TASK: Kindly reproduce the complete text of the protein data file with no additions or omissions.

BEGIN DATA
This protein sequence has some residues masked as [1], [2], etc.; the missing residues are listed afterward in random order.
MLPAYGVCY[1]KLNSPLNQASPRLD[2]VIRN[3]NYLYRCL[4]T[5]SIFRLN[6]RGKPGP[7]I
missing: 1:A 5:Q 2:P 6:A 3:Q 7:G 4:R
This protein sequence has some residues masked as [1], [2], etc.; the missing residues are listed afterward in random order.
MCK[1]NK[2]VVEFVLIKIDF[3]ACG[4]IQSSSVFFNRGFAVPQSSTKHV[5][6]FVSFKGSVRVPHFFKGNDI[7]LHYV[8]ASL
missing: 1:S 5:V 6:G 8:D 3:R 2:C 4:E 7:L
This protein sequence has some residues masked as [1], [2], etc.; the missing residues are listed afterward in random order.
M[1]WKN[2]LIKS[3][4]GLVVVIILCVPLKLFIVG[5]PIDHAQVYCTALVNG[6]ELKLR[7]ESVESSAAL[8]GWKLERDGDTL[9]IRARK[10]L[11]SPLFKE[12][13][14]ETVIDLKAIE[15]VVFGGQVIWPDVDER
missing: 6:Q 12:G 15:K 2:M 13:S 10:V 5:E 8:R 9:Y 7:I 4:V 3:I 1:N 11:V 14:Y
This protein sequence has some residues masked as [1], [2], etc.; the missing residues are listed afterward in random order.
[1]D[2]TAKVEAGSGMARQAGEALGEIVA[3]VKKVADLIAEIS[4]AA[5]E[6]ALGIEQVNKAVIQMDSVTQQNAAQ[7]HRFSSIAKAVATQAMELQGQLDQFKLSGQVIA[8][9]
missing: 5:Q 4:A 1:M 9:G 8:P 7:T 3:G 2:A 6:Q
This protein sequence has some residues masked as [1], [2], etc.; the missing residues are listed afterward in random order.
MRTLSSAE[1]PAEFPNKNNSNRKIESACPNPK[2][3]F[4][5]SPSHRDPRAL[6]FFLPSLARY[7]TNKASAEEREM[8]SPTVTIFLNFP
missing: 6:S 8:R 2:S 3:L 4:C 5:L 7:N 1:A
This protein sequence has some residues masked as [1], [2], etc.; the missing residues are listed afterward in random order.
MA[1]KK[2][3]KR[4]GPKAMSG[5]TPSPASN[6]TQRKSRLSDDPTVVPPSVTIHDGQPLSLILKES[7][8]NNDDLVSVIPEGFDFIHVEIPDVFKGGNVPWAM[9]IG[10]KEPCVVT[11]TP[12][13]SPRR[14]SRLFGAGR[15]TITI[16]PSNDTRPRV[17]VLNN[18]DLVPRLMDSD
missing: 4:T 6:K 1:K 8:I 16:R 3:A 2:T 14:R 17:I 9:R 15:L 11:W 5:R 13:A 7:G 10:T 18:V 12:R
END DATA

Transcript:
This protein sequence has some residues masked as [1], [2], etc.; the missing residues are listed afterward in random order.
MLPAYGVCY[1]KLNSPLNQASPRLD[2]VIRN[3]NYLYRCL[4]T[5]SIFRLN[6]RGKPGP[7]I
missing: 1:A 5:Q 2:P 6:A 3:Q 7:G 4:R
This protein sequence has some residues masked as [1], [2], etc.; the missing residues are listed afterward in random order.
MCK[1]NK[2]VVEFVLIKIDF[3]ACG[4]IQSSSVFFNRGFAVPQSSTKHV[5][6]FVSFKGSVRVPHFFKGNDI[7]LHYV[8]ASL
missing: 1:S 5:V 6:G 8:D 3:R 2:C 4:E 7:L
This protein sequence has some residues masked as [1], [2], etc.; the missing residues are listed afterward in random order.
M[1]WKN[2]LIKS[3][4]GLVVVIILCVPLKLFIVG[5]PIDHAQVYCTALVNG[6]ELKLR[7]ESVESSAAL[8]GWKLERDGDTL[9]IRARK[10]L[11]SPLFKE[12][13][14]ETVIDLKAIE[15]VVFGGQVIWPDVDER
missing: 6:Q 12:G 15:K 2:M 13:S 10:V 5:E 8:R 9:Y 7:I 4:V 3:I 1:N 11:V 14:Y
This protein sequence has some residues masked as [1], [2], etc.; the missing residues are listed afterward in random order.
[1]D[2]TAKVEAGSGMARQAGEALGEIVA[3]VKKVADLIAEIS[4]AA[5]E[6]ALGIEQVNKAVIQMDSVTQQNAAQ[7]HRFSSIAKAVATQAMELQGQLDQFKLSGQVIA[8][9]
missing: 5:Q 4:A 1:M 9:G 8:P 7:T 3:G 2:A 6:Q
This protein sequence has some residues masked as [1], [2], etc.; the missing residues are listed afterward in random order.
MRTLSSAE[1]PAEFPNKNNSNRKIESACPNPK[2][3]F[4][5]SPSHRDPRAL[6]FFLPSLARY[7]TNKASAEEREM[8]SPTVTIFLNFP
missing: 6:S 8:R 2:S 3:L 4:C 5:L 7:N 1:A
This protein sequence has some residues masked as [1], [2], etc.; the missing residues are listed afterward in random order.
MA[1]KK[2][3]KR[4]GPKAMSG[5]TPSPASN[6]TQRKSRLSDDPTVVPPSVTIHDGQPLSLILKES[7][8]NNDDLVSVIPEGFDFIHVEIPDVFKGGNVPWAM[9]IG[10]KEPCVVT[11]TP[12][13]SPRR[14]SRLFGAGR[15]TITI[16]PSNDTRPRV[17]VLNN[18]DLVPRLMDSD
missing: 4:T 6:K 1:K 8:I 16:R 3:A 2:T 14:R 17:I 9:R 15:L 11:W 5:R 13:A 7:G 10:T 18:V 12:R